Orienteering in Schools
Orienteering is becoming increasingly popular in schools, particularly in primary schools where children are taught the basics from a very early age. It helps to stimulate learning and allows the children to have fun at the same time. The British Schools Orienteering Association (BSOA) was set up in 1995 to promote and support the development of schools orienteering and ultimately increase participation nationally. The BSOA has close links to the sports NGB, British Orienteering which provides regional Participation Managers to assist schools in setting up orienteering programmes that meet national curriculum requirements and training/ qualifications for teachers.
There are several qualifications you can achieve if you want to teach or coach orienteering. These qualifications are currently being restructured to fit into two separate pathways, the first pathway is aimed at teaching both children and adults at a beginner level, and the second pathway is mainly for experienced orienteers looking to teach at a higher level with a professional qualification.
Young Leaders Award
Aimed at 14-19 year olds, the Young Leaders Award enables the holder to coach basic orienteering skills in an enclosed environment under the supervision of a qualified teacher or tutor with a Teaching Orienteering Part 1 Certificate or UKCC Level 1 Certificate.
Teaching Orienteering Part 1
This certificate provides the training to enable the holder to teach orienteering at a basic level. Aimed at teachers, school workers and outdoor activity centre employees, it will demonstrate how to conduct orienteering sessions outdoors in a fun and exciting way, and teaches basic map work such as orientation, common symbols and the importance of north. Although the training isn't assessed, you'll be awarded a certificate of attendance to show that you have the knowledge to lead sessions.
Teaching Orienteering Part 2
Unsurprisingly, this is next step up from the Teaching Orienteering Part 1 certificate. This is for teachers and outdoor centre workers who want to coach at a higher level, and teach more advanced orienteering skills such as compass use, contours, distance understanding etc, in preparation for external examinations and competitions. As with the Part 1 certificate, this training is not assessed.
UKCC Level 1 Certificate in Coaching Orienteering
This qualification takes place over 3 days which includes 2 days of training and 1 day of assessment, the course itself is very practical allowing you to work on your coaching skills throughout the training. The course also contains elements of risk assessment and safety which will enable you to lead sessions without supervision providing you work in a safe area such as school grounds.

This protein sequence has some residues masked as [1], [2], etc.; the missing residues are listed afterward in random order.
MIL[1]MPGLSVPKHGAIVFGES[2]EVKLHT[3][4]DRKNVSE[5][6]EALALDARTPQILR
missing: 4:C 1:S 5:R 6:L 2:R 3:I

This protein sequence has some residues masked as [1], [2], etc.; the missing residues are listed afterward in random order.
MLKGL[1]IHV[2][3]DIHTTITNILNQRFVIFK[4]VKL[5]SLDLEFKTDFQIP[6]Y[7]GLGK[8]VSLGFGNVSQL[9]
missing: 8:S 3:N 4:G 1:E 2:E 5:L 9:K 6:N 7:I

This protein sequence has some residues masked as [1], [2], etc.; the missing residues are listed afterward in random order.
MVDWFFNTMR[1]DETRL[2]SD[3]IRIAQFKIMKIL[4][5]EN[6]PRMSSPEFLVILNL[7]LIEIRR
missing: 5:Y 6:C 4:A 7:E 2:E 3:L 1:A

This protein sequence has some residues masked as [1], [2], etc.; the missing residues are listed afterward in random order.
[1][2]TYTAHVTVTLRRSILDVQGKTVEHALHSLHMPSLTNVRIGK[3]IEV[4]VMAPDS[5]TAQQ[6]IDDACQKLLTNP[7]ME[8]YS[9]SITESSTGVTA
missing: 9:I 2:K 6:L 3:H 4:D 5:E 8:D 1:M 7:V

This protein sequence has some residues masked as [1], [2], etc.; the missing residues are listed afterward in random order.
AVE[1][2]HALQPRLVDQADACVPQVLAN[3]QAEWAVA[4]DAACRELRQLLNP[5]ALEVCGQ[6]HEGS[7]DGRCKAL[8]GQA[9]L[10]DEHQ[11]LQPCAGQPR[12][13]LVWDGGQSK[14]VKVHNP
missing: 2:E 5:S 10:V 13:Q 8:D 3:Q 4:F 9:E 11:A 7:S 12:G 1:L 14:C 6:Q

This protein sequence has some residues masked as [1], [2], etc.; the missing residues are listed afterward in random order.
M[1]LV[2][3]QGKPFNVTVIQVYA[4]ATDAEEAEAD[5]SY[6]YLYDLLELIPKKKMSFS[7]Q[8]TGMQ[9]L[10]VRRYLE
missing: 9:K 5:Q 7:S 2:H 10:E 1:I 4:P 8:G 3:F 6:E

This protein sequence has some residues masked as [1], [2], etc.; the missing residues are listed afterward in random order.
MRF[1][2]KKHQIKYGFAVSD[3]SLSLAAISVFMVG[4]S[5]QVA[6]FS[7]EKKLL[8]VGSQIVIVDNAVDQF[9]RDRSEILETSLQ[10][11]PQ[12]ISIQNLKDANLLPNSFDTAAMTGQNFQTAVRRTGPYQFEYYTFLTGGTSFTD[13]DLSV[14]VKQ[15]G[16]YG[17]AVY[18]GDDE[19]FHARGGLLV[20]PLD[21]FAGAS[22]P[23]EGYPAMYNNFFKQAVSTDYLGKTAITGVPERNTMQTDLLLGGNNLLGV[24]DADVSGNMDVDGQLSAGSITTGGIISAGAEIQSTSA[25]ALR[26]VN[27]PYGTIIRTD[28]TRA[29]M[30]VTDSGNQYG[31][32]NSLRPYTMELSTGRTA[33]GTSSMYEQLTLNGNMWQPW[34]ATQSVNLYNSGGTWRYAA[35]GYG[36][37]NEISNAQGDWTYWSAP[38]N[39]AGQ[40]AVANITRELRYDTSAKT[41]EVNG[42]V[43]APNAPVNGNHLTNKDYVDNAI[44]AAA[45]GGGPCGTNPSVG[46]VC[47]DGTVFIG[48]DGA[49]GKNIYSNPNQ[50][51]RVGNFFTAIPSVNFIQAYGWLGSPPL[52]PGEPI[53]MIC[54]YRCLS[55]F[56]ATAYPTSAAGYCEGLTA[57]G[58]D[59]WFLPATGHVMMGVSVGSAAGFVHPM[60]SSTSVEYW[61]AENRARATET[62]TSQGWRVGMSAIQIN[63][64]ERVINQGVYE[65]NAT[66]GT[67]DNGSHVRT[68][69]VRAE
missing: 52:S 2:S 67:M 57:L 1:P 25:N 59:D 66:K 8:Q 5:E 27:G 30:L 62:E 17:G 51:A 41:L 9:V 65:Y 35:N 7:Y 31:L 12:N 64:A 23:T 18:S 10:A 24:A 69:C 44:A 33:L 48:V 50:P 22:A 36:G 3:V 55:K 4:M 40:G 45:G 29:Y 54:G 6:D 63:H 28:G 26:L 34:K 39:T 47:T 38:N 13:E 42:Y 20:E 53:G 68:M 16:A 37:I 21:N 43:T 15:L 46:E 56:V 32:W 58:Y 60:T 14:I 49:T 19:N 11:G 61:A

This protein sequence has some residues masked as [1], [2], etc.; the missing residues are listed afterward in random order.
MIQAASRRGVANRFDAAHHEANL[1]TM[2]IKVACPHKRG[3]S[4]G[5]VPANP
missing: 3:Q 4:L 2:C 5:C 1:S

UKCC Level 2 Certificate in Coaching Orienteering
This qualification is only suitable for those with existing experience of coaching orienteering and will allow you to teach the more advanced skills and modern techniques in all areas apart from exposed or mountainous terrain. You will also be suitably qualified to teach at local orienteering clubs and coach athletes who compete in local and regional events. Pre requisites include a minimum of 18 years of age, First Aid qualified, and you must hold the Level 1 Certificate in Coaching Orienteering. The course can be gruelling, with over 20 hours of training, 20 hours of home study, 6 further coaching sessions with a mentor, as well as 12 hours of assessment before you can be awarded the qualifications. The aim for any participant will be to complete the award within 6-9 months, although you are allowed up to 2 years!
For those looking to specialise in performance and higher level coaching, a UKCC Level 3 and 4 qualification will be added at a later date.
Training courses and assessment take place at designated venues around the country, usually based at an Outdoor Activity Centre which already provides orienteering as a general activity. Full details, prices and booking information can be found on the British Orienteering website www.britishorienteering.org.uk/page/training_courses
You may also consider attending an NNAS Course (National Navigation Award Scheme) (http://www.nnas.org.uk/), which is a personal performance skills scheme aimed at improving your navigational ability in the countryside. There are 3 awards, Bronze includes navigation using paths and tracks plus basic map and compass work, Silver builds on the bronze award and includes more accurate compass work to navigate someway off the beaten track and cross country, and Gold adds techniques for dealing with difficult contours and terrain.
What Employment Opportunities are available to me?
Employment opportunities are fewer in number than many other sports particularly if you're only planning on coaching orienteering. Your best chance is to gain employment at an Outdoor Activity Centre offering a variety of activities to school and private groups throughout the year. Most activity centres will provide an orienteering activity particularly if they cater for schools so working here will allow you to use your qualifications and experience. If you manage to enrol on an apprenticeship or trainee scheme, you may find that your employer enters you into the orienteering awards automatically in which case they will be paid for you. You will always be able to find volunteer work with local orienteering clubs helping them with coaching and competitions, and building your experience at the same time. It's worth keeping in touch with British Orienteering as well because they often look for qualified individuals to become Coach Education Tutors and Assessors, training and assessing the next crop of orienteering coaches working their way through the various award schemes just like you did. To find out more about becoming an orienteering instructor, we spoke to Josh: